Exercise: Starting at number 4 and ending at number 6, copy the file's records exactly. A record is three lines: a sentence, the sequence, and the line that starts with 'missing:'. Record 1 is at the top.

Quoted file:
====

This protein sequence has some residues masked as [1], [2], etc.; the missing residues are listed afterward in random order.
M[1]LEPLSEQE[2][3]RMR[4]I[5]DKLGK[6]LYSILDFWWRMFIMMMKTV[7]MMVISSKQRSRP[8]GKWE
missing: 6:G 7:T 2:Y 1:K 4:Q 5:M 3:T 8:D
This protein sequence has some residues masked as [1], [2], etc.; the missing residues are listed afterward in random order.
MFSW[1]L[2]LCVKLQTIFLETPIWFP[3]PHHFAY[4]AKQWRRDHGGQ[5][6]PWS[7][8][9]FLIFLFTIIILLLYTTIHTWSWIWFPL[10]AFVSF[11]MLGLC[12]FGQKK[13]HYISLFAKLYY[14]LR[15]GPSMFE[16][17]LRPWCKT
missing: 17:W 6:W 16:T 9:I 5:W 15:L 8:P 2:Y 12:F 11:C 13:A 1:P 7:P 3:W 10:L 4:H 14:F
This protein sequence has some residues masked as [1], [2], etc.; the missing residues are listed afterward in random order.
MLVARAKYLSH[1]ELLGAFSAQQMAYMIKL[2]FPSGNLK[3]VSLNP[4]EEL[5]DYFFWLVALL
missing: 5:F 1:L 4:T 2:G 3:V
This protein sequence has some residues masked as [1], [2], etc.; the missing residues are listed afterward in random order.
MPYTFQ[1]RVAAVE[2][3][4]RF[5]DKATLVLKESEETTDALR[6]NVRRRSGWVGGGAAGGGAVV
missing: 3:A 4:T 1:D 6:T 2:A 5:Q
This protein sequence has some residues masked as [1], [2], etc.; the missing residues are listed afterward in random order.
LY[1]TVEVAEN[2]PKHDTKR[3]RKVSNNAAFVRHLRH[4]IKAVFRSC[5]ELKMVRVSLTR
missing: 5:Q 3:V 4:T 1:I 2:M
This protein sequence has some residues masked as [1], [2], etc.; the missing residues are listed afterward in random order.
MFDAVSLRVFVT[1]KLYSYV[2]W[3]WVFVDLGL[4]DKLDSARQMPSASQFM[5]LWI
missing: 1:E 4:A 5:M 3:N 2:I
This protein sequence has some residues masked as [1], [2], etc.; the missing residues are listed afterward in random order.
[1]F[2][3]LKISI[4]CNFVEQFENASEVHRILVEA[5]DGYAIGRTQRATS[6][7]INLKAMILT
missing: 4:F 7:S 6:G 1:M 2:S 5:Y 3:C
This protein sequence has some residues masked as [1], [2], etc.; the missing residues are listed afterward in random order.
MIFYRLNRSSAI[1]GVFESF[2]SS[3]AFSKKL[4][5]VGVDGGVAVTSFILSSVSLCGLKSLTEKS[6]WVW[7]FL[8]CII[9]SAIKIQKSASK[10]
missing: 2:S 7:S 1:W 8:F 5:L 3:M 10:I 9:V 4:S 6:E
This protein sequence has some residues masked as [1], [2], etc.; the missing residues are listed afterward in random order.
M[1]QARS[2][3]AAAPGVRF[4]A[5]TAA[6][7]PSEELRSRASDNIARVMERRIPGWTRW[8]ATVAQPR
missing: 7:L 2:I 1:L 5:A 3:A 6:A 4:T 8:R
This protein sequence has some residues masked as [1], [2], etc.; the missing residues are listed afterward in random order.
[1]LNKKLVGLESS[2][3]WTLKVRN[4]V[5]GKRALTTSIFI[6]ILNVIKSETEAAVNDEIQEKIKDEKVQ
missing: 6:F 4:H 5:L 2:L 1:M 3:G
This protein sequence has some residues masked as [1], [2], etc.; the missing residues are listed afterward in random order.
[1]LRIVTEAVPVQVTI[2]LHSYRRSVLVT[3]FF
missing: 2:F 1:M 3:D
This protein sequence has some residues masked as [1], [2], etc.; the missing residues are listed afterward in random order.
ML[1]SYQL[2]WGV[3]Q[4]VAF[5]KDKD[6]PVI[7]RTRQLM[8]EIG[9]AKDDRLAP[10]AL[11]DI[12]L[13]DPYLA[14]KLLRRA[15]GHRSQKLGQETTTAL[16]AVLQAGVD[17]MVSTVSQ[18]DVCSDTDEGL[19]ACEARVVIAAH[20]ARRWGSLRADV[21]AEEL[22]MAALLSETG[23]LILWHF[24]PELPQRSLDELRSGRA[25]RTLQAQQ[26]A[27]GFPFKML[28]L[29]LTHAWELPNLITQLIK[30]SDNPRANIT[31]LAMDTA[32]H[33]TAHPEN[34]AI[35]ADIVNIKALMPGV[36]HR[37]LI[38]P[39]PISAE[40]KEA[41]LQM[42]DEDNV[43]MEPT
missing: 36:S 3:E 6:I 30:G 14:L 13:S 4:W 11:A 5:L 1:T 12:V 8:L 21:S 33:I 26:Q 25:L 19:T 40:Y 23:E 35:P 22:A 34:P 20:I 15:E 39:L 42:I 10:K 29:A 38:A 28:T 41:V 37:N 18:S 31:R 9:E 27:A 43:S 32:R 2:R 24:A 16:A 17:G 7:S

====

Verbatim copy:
This protein sequence has some residues masked as [1], [2], etc.; the missing residues are listed afterward in random order.
MPYTFQ[1]RVAAVE[2][3][4]RF[5]DKATLVLKESEETTDALR[6]NVRRRSGWVGGGAAGGGAVV
missing: 3:A 4:T 1:D 6:T 2:A 5:Q
This protein sequence has some residues masked as [1], [2], etc.; the missing residues are listed afterward in random order.
LY[1]TVEVAEN[2]PKHDTKR[3]RKVSNNAAFVRHLRH[4]IKAVFRSC[5]ELKMVRVSLTR
missing: 5:Q 3:V 4:T 1:I 2:M
This protein sequence has some residues masked as [1], [2], etc.; the missing residues are listed afterward in random order.
MFDAVSLRVFVT[1]KLYSYV[2]W[3]WVFVDLGL[4]DKLDSARQMPSASQFM[5]LWI
missing: 1:E 4:A 5:M 3:N 2:I